NYCan Makes the Case for Early College
Every U.S. student should have a chance to earn college credit in high school. Even with online learning, we still haven’t reached the point of universal access to a great college prep track with college credit options. That’s why David Haglund is pushing the Students Bill of Rights in California. It’s why Christina Grant is pushing early college in New York.
Grant directs the recently formed NYCan, the New York affiliate of 50Can. Led by two very capable edreformers Marc Porter Magee and Ellen Winn, 50Can was formed after the demonstrated success of ConnCan founded by Alex Johnston.
NYCan just released Start College Early, Finish College Strong. Students participating in early college programs can earn up to two years of college credit while in high school and potentially graduate with an associate’s degree.
In New York, “These programs are currently funded through $6 million in state funds, matched by a private donation.” This program needs to be expanded in New York (and nationwide) but this funding approach isn’t a sustainable.
There are more than 250 early college high schools in 28 states serving more than 75,000 students—but there should be five or ten times that many. You might ask, “Why Didn’t Early College Catch On?” The short answer is money and politics. These blended institutions cross complex organizational boundaries. High school funding is usually less than community college funding so even with fractional funding that follows the student its may be hard to convince colleges to take the students and grant the credits.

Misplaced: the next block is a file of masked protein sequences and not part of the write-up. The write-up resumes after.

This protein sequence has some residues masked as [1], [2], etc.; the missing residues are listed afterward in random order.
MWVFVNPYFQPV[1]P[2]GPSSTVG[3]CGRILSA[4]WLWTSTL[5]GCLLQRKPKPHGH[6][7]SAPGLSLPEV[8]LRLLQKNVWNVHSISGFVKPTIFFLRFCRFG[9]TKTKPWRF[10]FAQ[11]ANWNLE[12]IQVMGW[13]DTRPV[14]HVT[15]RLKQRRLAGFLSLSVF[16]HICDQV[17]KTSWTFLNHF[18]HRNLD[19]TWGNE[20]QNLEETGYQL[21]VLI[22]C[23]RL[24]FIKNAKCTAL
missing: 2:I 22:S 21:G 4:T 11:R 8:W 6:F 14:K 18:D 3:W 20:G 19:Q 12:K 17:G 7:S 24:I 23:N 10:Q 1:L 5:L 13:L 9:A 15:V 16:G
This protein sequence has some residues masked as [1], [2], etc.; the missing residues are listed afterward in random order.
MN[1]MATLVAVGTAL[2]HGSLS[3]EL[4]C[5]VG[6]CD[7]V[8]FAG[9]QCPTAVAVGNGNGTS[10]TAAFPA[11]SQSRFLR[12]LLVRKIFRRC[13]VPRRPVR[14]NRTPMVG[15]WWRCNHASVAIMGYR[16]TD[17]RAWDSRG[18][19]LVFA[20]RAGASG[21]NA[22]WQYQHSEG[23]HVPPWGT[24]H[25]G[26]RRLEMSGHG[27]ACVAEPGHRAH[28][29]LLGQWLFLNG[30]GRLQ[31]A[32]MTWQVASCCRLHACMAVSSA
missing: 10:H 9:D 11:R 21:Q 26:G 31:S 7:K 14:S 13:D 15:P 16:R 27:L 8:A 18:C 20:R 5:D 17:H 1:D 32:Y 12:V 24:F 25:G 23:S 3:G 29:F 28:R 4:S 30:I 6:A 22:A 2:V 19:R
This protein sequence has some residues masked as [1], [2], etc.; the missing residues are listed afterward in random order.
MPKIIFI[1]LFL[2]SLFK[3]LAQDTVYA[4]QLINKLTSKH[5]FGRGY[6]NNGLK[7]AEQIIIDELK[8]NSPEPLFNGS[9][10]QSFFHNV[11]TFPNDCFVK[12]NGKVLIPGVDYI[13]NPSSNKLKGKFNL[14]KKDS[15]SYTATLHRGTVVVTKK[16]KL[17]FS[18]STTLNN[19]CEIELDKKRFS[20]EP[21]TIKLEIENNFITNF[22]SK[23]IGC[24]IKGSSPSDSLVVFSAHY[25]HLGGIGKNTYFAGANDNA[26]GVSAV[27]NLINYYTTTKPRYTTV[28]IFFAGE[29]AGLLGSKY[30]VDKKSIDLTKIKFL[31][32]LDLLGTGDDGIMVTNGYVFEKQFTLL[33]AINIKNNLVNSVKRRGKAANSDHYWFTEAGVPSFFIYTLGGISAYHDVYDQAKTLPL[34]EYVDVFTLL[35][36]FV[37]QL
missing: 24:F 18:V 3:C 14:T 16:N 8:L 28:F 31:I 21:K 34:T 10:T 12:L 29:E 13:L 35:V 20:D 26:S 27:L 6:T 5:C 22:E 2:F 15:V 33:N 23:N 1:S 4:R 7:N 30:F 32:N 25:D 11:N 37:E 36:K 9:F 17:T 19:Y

With a strong middle school academic program, most students should be able to demonstrate readiness by the end of their sophomore or junior year. As recommended by NCEE’s Skills Commission in America’s Choice: High Skills or Low Wages, students should be encouraged to graduate early or earn college credit.
State leaders should get behind early college particularly with the rapid expansion of online learning and the development of high support blended models. Even with a little extra upper division funding to compensate a high school and a college collaborating on an blended early college high school, the state is likely to save money by accelerating college completion—not to mention more young people well prepared for the workforce and families saving a fortune on college tuition.
As the NYCAN blog says, “Right now, these programs are only reaching a small portion of the kids who need them most.” Read the story of Precious and tell me why we shouldn’t dramatically expand early college.
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